Review by Jacquelin Hipes
Look & See: A Portrait of Wendell Berry has a bit of a misleading title. While the documentary frames its discussion through the author’s philosophical lens, the focus is actually on the struggles of small farmers to stay afloat in an age of industrial agricultural. Even this description might lead one to think Look & See works as a straightforward piece of long-form journalism, an investigation that turns up answers, but that would be a mistake. This is a film about feelings and philosophy, about a moral and spiritual shift Mr. Berry has seen in American culture over the last fifty years. Rather than encourage discussion or provide a nuanced picture for viewers to puzzle over after the credits roll, this approach quickly settles into subdued pontificating, eschewing enlightenment for preaching.
Fittingly divided into “chapters”, Look & See begins by establishing the romantic ideal of life on an American farm. Mary Berry (daughter of Wendell and his wife, Tanya) describes how, as children, she and her brother were urged by their father to “look and see” nature all around them in rural Kentucky. It’s a vision that seems tailor-made to appeal to city dwellers who might not even visit the local park all too often. The subsequent chapters present a darker tale: the replacement of workers with expensive, efficient machines; the displacement of family farms by massive commercial operations; and the never-ending cycle of debt that small farms have to take on and hopefully pay off with each harvest. One farmer notes that without insurance, his farm would be forced to fold after only two consecutive bad years. It’s a bleak contrast to the pastoral ideal promoted by so many in their position, and it can be difficult to imagine how those levels of stress and bliss manage to commingle.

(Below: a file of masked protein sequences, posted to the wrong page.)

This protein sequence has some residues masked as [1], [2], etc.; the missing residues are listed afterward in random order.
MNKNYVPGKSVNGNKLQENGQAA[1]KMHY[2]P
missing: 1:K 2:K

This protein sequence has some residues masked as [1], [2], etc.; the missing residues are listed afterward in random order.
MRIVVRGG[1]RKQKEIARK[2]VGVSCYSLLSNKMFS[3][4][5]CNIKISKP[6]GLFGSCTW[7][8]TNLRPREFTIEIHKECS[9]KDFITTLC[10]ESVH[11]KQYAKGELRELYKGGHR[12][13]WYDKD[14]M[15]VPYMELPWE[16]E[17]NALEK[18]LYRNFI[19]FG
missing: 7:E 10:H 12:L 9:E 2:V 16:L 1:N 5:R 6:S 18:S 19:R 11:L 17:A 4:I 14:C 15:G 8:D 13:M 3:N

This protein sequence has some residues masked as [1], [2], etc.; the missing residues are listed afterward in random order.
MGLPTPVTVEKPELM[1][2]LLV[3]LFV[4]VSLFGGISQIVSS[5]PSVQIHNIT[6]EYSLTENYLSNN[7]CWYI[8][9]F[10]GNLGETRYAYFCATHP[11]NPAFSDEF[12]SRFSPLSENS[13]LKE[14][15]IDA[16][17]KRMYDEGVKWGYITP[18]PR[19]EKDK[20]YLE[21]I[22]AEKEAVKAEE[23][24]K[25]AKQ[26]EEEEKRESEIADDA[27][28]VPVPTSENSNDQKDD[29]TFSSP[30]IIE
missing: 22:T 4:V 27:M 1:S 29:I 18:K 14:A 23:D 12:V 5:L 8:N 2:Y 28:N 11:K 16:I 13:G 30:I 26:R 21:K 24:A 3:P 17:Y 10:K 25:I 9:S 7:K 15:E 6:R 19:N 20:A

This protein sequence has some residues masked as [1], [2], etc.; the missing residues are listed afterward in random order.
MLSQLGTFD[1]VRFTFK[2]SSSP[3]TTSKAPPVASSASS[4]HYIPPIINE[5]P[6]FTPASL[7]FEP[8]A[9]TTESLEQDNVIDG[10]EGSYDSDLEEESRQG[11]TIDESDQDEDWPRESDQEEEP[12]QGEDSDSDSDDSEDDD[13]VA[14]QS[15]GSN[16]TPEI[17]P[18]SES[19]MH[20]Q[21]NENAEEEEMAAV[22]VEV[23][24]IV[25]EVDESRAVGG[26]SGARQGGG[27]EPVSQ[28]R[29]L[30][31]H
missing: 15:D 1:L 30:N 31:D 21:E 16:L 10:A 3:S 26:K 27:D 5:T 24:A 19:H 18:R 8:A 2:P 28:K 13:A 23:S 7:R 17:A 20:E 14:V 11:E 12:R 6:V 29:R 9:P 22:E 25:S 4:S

The farmers featured in Look & See are all laudable, hardworking people whose passion for the land is quite clear. Their stories, told very thinly despite featuring only a handful of families, would have made for a much more interesting narrative compared to the musings of Mr. Berry. The assertion that these are people deserving of admiration and respect is one of the film’s few successes. Unfortunately the aforementioned musings start to wear thin as the movie unfolds. Small family farms simply cannot produce enough food to affordably and consistently meet modern demands year after year. What begins as a winsome reflection on yesteryear gradually devolves into complaints against progress and technology, cynicism wrapped up in the trappings of sagacity.
Look & See also suffers from a too-common problem of documentaries that so helpfully point out what’s wrong with our world today—it fails to offer any suggestions, solutions, or visions of a better future. One or all of these might hide within the pages of Mr. Berry’s writings, but they haven’t made it onto the screen. While there are undeniably problems to be solved and refinements to be made within the agricultural industry, one will have to look elsewhere in order to find any discussion of those issues.
Producer credits include Robert Redford, Nick Offerman, and Terrence Malick, names which should have lent heft to a film about a man and subject deserving of more attention than is likely given to them by the general public. And for all its shortcomings, Look & See is a very pleasant movie to simply sit back and watch. The 75-minute runtime is packed with shots of idyllic rural America in all four seasons and each chapter heading is accompanied by intricate engravings by artist Wesley W. Bates. Yet as Mr. Berry wisely intones during one of his voiceovers: “The limit of a camera is it’s always looking through a frame.” Almost from the start, Look & See was peering out through the wrong one.
Opening at the IFC Center on June 30.
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